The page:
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Steve J Otto

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Can You Pass the Acid Test?
by Steve J Otto   

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Publisher:  PublishAmerica ISBN-10:  1424170591 Type: 


Copyright:  June 11, 2007 ISBN-13:  9781424170593

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A History of the Drug and Sex Counterculture and Its Censorship in the 20th Century

Barnes &
Powell's Books
Country Bookshop UK
Steve Otto's Books

The “acid test” was a name for large concerts, with groups such as the Grateful Dead, where free LSD (then legal) was available for those in attendance. The title of this book comes from a flyer advertising one such event. But the outbreak of LSD and marijuana in the 1960s was not the beginning of the drug counterculture as we know it today. This book presents examples of drug use and sex-promoting cliques around music, magazines, newspapers, clothing and other forms of culture that countered the established norms and often brought about the government’s wrath. This book is a comprehensive look at these counterculture trends from the 1990s back through the late 1800s. Here is a comprehensive reference book to songs, publications and objects of art that reflected the last century’s countercultures, as well as government and mainstream press attempts to censor them. 


1930s and 1920s
“The Dope Menace,” in Good Housekeeping (Feb. 1935), was a good
example of the type of yellow journalism that helped create the failed
policies of drug prohibition. In an example in the article:
“Only a few states are making the slightest effort to run down the dope peddlers and lock them up. In most of our states the local illicit narcotics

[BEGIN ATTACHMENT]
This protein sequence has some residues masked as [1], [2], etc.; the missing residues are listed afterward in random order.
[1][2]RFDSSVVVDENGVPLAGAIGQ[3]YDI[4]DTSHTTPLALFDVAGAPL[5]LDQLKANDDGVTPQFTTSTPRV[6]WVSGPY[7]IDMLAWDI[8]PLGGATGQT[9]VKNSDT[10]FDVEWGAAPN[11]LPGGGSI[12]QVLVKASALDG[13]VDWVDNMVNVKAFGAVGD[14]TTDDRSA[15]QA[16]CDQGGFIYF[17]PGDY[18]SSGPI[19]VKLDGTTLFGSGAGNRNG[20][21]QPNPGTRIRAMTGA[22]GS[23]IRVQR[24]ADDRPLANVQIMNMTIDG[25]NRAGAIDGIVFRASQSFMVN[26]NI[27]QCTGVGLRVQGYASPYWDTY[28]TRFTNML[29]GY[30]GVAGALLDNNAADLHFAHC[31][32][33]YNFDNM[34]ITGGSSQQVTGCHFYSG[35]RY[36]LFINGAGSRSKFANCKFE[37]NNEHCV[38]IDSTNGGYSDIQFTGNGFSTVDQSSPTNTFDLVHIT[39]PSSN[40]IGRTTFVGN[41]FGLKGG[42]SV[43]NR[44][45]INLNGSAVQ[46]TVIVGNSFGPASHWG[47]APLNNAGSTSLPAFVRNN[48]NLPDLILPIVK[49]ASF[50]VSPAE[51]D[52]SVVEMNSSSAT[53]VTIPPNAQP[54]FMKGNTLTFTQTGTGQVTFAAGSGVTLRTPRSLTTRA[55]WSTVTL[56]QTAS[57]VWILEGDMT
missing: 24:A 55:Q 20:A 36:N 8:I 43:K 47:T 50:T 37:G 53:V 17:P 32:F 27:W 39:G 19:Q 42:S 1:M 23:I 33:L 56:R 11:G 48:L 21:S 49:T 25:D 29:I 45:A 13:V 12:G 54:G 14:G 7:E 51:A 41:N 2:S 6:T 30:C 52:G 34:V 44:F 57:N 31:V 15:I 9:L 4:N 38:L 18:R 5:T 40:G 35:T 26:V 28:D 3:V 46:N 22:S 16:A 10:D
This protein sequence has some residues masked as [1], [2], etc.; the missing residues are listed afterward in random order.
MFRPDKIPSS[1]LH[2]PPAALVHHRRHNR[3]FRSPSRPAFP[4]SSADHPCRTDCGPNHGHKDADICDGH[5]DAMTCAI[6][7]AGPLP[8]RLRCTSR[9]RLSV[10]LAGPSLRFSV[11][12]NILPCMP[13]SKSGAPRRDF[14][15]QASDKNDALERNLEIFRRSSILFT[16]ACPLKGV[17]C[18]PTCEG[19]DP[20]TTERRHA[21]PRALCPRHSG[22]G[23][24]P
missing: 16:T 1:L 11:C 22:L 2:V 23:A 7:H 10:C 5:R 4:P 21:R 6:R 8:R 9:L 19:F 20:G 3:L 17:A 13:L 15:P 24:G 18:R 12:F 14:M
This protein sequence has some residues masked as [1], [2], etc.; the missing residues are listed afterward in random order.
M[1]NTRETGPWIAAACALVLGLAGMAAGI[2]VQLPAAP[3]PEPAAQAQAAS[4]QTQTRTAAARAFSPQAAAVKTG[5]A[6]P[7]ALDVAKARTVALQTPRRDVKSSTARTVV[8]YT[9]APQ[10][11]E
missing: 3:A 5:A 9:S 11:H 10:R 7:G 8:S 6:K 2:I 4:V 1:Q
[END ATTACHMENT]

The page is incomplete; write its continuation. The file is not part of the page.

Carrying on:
peddler is permitted to carry on his hideous trade openly. Indeed, the
statute books of most states provide no punishment whatever for the crime
of dope peddling.”
Statistics were given that seem remarkably similar to those in the
1960s through the 1980s.
“Hon. Harry J. Anslinger, United States Commissioner of Narcotics,
warned us that there were more than 100,000 confirmed addicts in this
country, each a potential creator of other addicts.”
The emphasis on youth was also present. According to Dr. Walter L.
Treadway, the article quoted:
“Youth is especially susceptible. Addiction is usually found between
the ages of twenty and thirty-five. Fifty percent of all our drug addicts
were established in their vice before the age of twenty-five; and threefourths
of them before the age of thirty.”
Marijuana was also attacked with the same kinds of arguments made
in the movie Reefer Madness. For example the article quoted Isabella
Ahearn O’Neill, special contact woman between the Federal Narcotics
Bureau and the state governors, federal district judges and United States
district attorneys of the entire country:
“But by far the gravest danger to our young people from any narcotic
drug,” she said, “is from marijuana. Warn all parents and educators that
there is an increasing addiction to marijuana in this country; that in some
instances it has invaded the colleges and high schools.”
O’Neill was an advocate of the Uniform State Narcotic Drug Act, an
early example of drug prohibition.
The article described marijuana use this way:
“Marijuana first exhilarates and releases the addict from all dictates of
conscience or emotional restraint; it also excites sexually. Next follows a
stage of dullness, melancholia, and stupor. Continued use of it leads to
The article had a drawing of an arm with a whip and a cut-line under
it that says “The Uniform State Narcotics Drug Act, a whip that lies ready
to the strong hand of the law, will scourge the purveyors of living death
from the land—if you do your part.”226
The apparent aim of this article was to get the public behind further drug prohibition. In the last line, it encouraged people to contact their
state legislators in favor of the drug act.

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